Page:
The basis of issue is some stable wealth like bales of cotton, bushels of wheat, ounces of gold, against which the money is issued and in which it can be redeemed, at the wish of the holder. The value of credit money is determined by the value of the wealth upon which it is based or secured, measured in terms of a standard unit of value.

The standard of value is some one thing, a unit of gold, like a dollar, ire, pound, etc. or a composite of things, of value by which the exchange value of other things is measured [1]. The function of a standard of value is to serve as a yardstick for the measurement of values. Beside this it has no other influence on money. The substance of the standard need have no immediate connection with a monetary system.*

As long as money is based on wealth and is sufficient in quantity to carry on the necessary exchanges, its value will remain on par with the (unit) standard of value, irrespective of the amount of money in circulation. The value of credit money is not determined by the amount of money in existence. It does not follow the law of supply and demand as any money reformers believe. It depends upon the value of the unit used as a standard, and mostly upon the wealth on which it is based and the likelihood of its redemption in that wealth.

Any money is good if it is actually redeemable by its issuer as stated on the note. Many monetary systems today are not based on redeemable wealth, but are based on government debt. They exist only by force of habit because their users do not understand the “system” and its faults. They would collapse if it came to a showdown, if the holders of money asked for redemption. And it is this debt-based or fiat money which governments inflate and devalue, both of which are breaches of contract and partial repudiation of debt. Under these conditions it is difficult to see how even in a partially free economy, financial collapse is not inevitable in many countries today.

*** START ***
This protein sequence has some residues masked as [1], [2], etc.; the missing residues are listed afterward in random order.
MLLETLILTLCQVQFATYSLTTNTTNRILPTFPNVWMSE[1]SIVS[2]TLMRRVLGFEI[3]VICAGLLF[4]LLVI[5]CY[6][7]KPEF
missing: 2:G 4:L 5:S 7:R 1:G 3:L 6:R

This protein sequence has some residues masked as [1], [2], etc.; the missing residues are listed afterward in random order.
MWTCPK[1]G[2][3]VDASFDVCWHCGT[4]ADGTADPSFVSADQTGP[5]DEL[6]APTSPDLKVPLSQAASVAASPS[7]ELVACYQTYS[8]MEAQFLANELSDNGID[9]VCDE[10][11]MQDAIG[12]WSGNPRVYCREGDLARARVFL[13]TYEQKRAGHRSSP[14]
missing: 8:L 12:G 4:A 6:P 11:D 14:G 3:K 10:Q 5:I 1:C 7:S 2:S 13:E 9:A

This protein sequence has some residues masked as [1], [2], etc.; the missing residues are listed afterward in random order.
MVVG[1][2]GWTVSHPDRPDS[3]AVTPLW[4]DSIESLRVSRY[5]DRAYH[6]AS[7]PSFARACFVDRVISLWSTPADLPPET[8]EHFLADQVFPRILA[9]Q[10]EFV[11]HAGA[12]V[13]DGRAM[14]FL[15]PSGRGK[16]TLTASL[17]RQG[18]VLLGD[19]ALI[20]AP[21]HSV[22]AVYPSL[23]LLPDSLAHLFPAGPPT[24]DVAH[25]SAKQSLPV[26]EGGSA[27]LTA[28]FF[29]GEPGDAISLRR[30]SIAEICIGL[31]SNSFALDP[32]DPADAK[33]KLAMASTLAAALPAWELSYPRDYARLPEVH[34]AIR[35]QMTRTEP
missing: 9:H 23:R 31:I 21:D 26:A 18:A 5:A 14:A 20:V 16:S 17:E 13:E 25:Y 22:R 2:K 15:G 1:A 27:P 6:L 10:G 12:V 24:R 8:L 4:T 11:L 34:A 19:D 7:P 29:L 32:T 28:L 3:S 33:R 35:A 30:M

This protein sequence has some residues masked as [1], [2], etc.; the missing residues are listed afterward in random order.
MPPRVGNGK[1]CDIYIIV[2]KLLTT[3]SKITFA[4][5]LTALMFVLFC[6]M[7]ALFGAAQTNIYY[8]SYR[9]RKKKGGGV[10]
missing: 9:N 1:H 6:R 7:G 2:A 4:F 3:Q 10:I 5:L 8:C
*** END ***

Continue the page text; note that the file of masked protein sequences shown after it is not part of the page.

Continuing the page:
(to be continued, with suggestions for inaugurating a free, wealth-based money system)

Speaking of the tax which the banker who has a monopoly levies upon all commerce, Bernard Shaw says “Only by the freedom of other financiers to adopt this system and tempt his customers by offering to share the advantage with them, can that advantage be [d]istributed through the community.” Only, observe. No other method will do it. Government monopoly will not do it. Nothing but laissez-faire, free competition, free money, in short, as far as it goes, pure Anarchism, can abolish interest on money. When Mr. Shaw will apply this principle in all directions, he and his anarchists will stand on one platform.

-Benjamin R. Tucker

*Editor’s Note: Once a small group of us experimented to learn the essentials of a free money system and used a jar of homemade cold cream as a standard of value. Admittedly this was not “stable,” but one member made it available and it was acceptable to all of us for redemption of our scrip money. -M.J.L. [Mildred J. Loomis]

  1. The original text reads “Aunit of gold, like a dollar” and “etc.Q.

Commentary – Eric Fleischmann: